people who nurse her will be gone. who will care for little jessica? dangerous rip tides and rain in store for parts of the east coast. bermuda is in the bull's-eye. storm warnings in place on the island. while the east coast of the u.s. isn't expecting a direct hit, the weekend will be a washout for a lot of folks. chad meyers checking the charts and radar. what does it look like? >> the most important part, the most damaging part for the u.s. and for bermuda will be the waves generated from this now category two 110 miles per hour, 111 is category three so at that point what is the difference? the waves are generated around the middle and thrown out, down to the dominican republic and porto rico, u.s. virgin islands,
2:02 pm
but still a lot of wave action going on there. the storm is still going to track in the identical place that the hurricane center and the computer model said it would five days ago. you can't, literally, you can't get a better forecast to be that far out for a storm that is that large that very well could have hit the u.s. the high pressure not moved away like the computer said it would. it is called a seam or a crease in the high pressure that doesn't keep it down like a hand on a balloon under water. now the balloon was allowed to pop out of the water. as it did, it will continue to turn to the right. this never went back and forth more than 100 miles the entire time. what are we going to expect? rip currents. that is the big deal. if you don't know what it is, it is simple.
2:03 pm
waves get caught on a sand bar. the sand bar breaks and you can get caught in the rushing water as it goes out. it is almost the force of a water fall. it comes in all directions but only goes out in one place. we have a jacksonville camera, i am told, because we wanted to be able to see the increase in the wave action. wjxt, our affiliate out of jacksonville, beautiful beach, amelia island, cinnamon beach, palm coast, that entire area is going to be in danger of these dangerous, dang rain showers rip currents. that what is breaking on the sand baroff shore, it piles up close to land. when the sand bar doesn't break it goes out evenly. when you have huge waves like this weekend that sand bar
2:04 pm
breaks. when the sand bar breaks all the sand is washed away to sea and so will you if you are in the way. not every place on the beach is dangerous but you can't afford to take that a chance, kyra. you don't see this terrifying scene in canada. a suspected tornado slamming into homes and businesses. the funnel cloud hit in ontario near toronto. the storm killed a little boy. drug cartels outgunning cops and soldiers. what is the solution to mexican's drug war? how about decriminalizing drugs it might sound controversial to us, it is common sense to mexico. cocaine, marijuana, heroin, okay to possess in small amounts. why? to allow police to track the big time traffickers and offer addicts free treatment. so this is mexico's problem,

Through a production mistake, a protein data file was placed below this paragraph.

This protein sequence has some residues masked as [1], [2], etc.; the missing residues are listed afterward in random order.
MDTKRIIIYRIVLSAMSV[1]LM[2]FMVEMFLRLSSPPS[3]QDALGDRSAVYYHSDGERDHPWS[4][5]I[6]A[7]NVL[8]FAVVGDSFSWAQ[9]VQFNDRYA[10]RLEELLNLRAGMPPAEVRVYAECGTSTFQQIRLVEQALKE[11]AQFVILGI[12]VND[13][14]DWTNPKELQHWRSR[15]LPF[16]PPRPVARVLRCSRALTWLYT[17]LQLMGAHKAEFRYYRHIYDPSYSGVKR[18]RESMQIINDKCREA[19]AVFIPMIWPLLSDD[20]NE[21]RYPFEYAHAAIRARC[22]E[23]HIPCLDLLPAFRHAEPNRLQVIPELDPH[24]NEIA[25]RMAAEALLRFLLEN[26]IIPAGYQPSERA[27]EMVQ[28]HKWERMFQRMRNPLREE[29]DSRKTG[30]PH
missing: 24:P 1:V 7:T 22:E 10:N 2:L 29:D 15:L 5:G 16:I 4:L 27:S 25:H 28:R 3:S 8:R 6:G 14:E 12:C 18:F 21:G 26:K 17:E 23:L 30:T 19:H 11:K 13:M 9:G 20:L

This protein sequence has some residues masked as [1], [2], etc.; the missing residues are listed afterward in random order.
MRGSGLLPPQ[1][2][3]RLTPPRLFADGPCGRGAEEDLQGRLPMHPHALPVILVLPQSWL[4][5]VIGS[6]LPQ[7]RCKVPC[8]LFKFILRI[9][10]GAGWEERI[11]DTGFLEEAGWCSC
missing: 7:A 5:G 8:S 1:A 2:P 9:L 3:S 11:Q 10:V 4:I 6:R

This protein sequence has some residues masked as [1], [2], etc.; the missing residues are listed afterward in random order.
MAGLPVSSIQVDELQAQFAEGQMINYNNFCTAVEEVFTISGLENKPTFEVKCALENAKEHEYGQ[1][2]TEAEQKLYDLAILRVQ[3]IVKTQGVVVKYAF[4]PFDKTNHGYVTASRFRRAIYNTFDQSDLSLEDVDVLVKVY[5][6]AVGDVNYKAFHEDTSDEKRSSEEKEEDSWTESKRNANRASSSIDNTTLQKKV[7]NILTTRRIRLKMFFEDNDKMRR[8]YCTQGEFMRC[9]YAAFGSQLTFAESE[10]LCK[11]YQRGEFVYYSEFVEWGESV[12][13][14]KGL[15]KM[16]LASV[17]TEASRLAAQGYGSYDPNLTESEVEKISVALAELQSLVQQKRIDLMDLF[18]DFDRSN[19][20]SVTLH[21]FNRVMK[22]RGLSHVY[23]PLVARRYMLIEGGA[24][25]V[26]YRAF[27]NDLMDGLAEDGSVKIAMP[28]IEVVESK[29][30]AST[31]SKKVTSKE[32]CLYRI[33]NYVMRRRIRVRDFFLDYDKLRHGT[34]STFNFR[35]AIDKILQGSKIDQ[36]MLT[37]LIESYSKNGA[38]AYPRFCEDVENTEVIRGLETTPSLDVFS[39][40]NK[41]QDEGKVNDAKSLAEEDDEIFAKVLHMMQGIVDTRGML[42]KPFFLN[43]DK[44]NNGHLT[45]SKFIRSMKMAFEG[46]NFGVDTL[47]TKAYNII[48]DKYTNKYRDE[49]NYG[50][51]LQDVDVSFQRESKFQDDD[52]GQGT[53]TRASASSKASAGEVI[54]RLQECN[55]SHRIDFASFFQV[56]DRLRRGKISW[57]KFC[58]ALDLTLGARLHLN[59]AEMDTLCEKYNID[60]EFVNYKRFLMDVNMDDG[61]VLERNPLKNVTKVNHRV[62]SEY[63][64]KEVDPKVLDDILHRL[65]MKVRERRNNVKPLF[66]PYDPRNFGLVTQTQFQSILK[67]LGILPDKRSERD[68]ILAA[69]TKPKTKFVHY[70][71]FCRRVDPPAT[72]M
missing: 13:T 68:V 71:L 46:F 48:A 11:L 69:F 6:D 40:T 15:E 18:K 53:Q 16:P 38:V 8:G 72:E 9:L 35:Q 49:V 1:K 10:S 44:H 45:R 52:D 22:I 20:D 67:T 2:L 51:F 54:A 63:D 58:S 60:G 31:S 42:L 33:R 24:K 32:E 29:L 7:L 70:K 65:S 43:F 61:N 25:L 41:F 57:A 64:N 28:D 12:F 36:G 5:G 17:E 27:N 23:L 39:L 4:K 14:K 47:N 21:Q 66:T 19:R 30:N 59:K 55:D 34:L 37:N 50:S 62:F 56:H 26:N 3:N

2:05 pm
right? wrong. here is why people across america need to care. look at this map from the "new york times." it shows cities where mexican cartels are supplying drugs to distributors. from washington to oregon, new mexico, oklahoma, arkansas, tennessee, kentucky. all those little red dots talk about the drug cartel activity. marijuana, cocaine, methamphetamine, heroin. as you can see here in atlanta, georgia, that is the main spot where drug traffickers operate in this part of the region. smack dab here in atlanta. other areas, little dots across texas that is where all the cartel activity is. atlanta is the main city in georgia where the cartels are. that is where brook baldwin takes us now. >> reporter: drugs, weapons and cold hard cash, a lethal combination fueling the mexican
2:06 pm
drug cartels. according to the drug enforcement administration a new city has emerged as the staging ground for this trade. >> metro atlanta is a hub for businesses in the southeast. it is a hub for mexican organized crime. >> reporter: atlanta, prime real estate for drug distribution according to the dea's top agent. he agreed to take cnn on a special aerial tour to show how the deals go down, starting with the southern cities web of freeway. >> you can go east, west, north, south from atlanta, moving shipments of drugs up the easternboarder. >> reporter: the driver must stay here often in broad daylight. >> a truck driver will wait. it could be as soon as an hour, two or three days. then they'll receive instructions. >> reporter: next the driver heads to a warehouse. there is plenty to pick from in
2:07 pm
atlanta. there the drugs are parcelled out and sent to dealers throughout the u.s. but the drivers aren't done. they use this same truck to smuggle money and guns back into mexico. in 2008 atlanta led the nation with $70 million in confiscated cash according to the dea and last september federal agents along with local law enforcement rounded up 34 members of mexican's gulf cartel. a nationwide effort called project reckoning. if you think drug cartels are keeping their high-dollar drug operations in the gritty inner city. think again. they prefer the suburbs. they move into quiet, middle class neighborhoods like this one, set up shop, stock piling drugs and cash before they distribute. last july a man lured a rhode island drug dealer to this home. they chained him, beat him and held him hostage demanding he